One of the rivaling cartel factions is rumored to be at the camp to ensure their grasp of the area.
“In Reynosa, they show their faces all the time. They’re not scared to show you who they are,” Rangel-Samponaro said. “They will get whatever they’re after, and usually it’s the asylum seekers.”
Even the Sidewalk School, which has several classrooms around the city, has experienced their share of threats, but Rangel-Samponaro preferred not to discuss it in detail.
Migrant families often fall prey to kidnappings.
Last week, a boy approached one of the Sidewalk School teachers, a fellow asylum seeker, and confided a recent experience.
“On the first day of class, he told her, ‘Something happened to me, I need help,’” she said.
For 20 seconds, Rangel-Samponaro stopped talking, trying to suppress her tears, as she recalled the incident.
“They had been in Reynosa for over a month and something happened to him and his mother out there,” Rangel-Samponaro said without going into the specific situation. “This is, in Reynosa especially, this is a very common problem. These kids watch their parents get tortured when they get kidnapped as a family. The cartel makes sure they all stay in the same room. The kids watch what happens to their parents.”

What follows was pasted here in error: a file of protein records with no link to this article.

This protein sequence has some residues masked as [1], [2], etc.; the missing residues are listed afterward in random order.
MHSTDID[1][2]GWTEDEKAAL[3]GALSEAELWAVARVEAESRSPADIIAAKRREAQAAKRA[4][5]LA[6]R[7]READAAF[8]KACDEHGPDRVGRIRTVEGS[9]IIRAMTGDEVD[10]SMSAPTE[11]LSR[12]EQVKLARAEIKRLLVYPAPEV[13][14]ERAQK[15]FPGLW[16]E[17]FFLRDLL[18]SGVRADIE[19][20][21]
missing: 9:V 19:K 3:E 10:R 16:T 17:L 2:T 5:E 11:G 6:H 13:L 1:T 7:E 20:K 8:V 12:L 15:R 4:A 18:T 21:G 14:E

The child expressed a need for therapy, which he was able to receive. Another 8-year-old wasn’t able to do that. The child tried to take their life. The mother was able to call for help and they survived.
Others are unable to express themselves.
“We have met a couple of kids who were dropped off at the plaza after the ransom was paid,” Rangel-Samponaro said. “And, the kids we’ve met, they don’t speak.”
A fragile sense of safety forms and fades in different parts of the encampment throughout the day and into the night.
Late one Friday night, a religious group gathered among the narrow clear spaces that exist between the tents, benches and tarps at the plaza.
A spirited, heartfelt rendition of “El Alfarero,” or “The Potter,” closed the evening of worship and prayer among the group of about 40.
“Quiero una alabanza en lugar de tu quejar. Quiero tu confianza en la tempestad,” they sang. I want your praise in place of your complaints. I want your trust in the middle of the storm.
It isn’t easy to stay hopeful in a place like Reynosa.
Faith strips away slowly from parents who see their child suffering nose bleeds from the unforgiving temperatures, collapse from heat exhaustion, or become inexplicably sick from a possible COVID-19 contagion.